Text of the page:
2.      Polymerisation

This is a chemical reaction in which the unsaturated fatty acids present in the cooking fat, under the influence of heat, light or metals (Cu, Fe) and by breaking down the multiple bond, react to form first dimers (two connected fat molecules) and then polymeric (large number of connected molecules) triglycerides.The oil becomes more viscous as a result of the chain formation of the molecules. As a result, it is harder for the water to evaporate from the oil, which means that, as with fresh fat, the heat cannot get to the food properly, no browning reaction can take place and the food becomes dried out and shrivelled. At the same time, the fat has a greater tendency to stick to the food when it is removed from the deep fat fryer, which in turn results in greater fat loss in the deep fat fryer than with fresh fat. Following polymerisation, the quantity of volatile substances across the fat is reduced. Smoke formation is therefore lower in very old fats.

Apart from the change in colour, cooking fats with a high proportion of polymers are characterised by a high degree of fine-pored foaming.

As with oxidation, the first step is induction. A radical (R*) is produced as a result of the effect of light, heat or heavy metals (Cu, Fe). However, instead of now reacting with oxygen, the radical attacks the double bond of a fatty acid which constitutes part of the fat molecule. After the reaction, the entire fat molecule has become a radical (see Fig. 15).

Holla Oils Initial phase of polymerisation
Figure 15: Initial phase of polymerisation

If the fat molecule radical attacks another fat molecule with a double bond, the double bond breaks down and the fat molecule radical attaches itself. In this first step, chains of two fat molecules are produced which can grow during polymerisation to form a chain of many hundreds of fat molecules (polymers) (see Fig. 16).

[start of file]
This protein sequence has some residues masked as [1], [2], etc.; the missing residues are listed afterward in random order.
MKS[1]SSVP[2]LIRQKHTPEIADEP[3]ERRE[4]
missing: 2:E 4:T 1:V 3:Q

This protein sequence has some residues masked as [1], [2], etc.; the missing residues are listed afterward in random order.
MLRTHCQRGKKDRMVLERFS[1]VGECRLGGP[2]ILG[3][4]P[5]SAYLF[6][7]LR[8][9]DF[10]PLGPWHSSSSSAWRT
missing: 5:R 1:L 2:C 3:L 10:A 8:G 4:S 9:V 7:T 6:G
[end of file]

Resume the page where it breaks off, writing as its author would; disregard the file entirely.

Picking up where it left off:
HollaOils Chain growth
Figure 16: Chain growth

If two of these fat molecule radicals collide, the chain is terminated. The two radicals bond (green) and do not attack any further fat molecules (see Fig. 17).

It can sometimes happen that a fat radical attacks the double bond of one of its own fatty acids. This causes a ring closure within the molecule. The product of such a reaction is called a "cyclic bond".

Hollaoils Chain termination reaction
Figure 17: Chain termination reaction

3. Hydrolysis

Hydrolysis is primarily triggered by the permeation of water from the product being deep fried and is encouraged by certain substances such as baking powder. Hydrolysis is a controversial subject of discussion in specialist literature. Opinions of researchers differ with regard to whether the permeation of water does not also have positive effects on the fat. It is known, for example, that the evaporating water extracts volatile degradation products such as short-chain fatty acids or alcohols together with fat and thus helps to purify and stabilise the fat.

The water (H2O) content is evaporated across the cooking fat and leaves behind monoglycerides and diglycerides and free fatty acids.

In hydrolysis, the water attacks the bond between the glycerol and fatty acid and is then itself split into two parts. The one part (an H atom, red) attaches itself to the glycerol radical and the second part (OH radical, blue/ turquoise) remains attached to the fatty acid radical (see Fig. 18).

HollaOils Hydrolysis reaction
Figure 18: Hydrolysis reaction

The smoke point of the fat is lowered as a result of the decomposition of the fat molecule and the fat takes on a different taste due to the changed molecules.

If baking powder (alkaline) is added to the fat via the product being deep fried, soap is produced from the fatty acids. This is why hydrolysis is also known as "saponification". One ingredient of baking powder is sodium. If the baking powder reacts with the fatty acid, very small amounts of curd soap are produced.

The HollaOils company, in its activities, has a systematic and scientific basis. An individual approach to the client and the specifics of his activities allows us to build the most productive partnerships and obtain the desired result.

13 views0 comments

Recent Posts

See All


bottom of page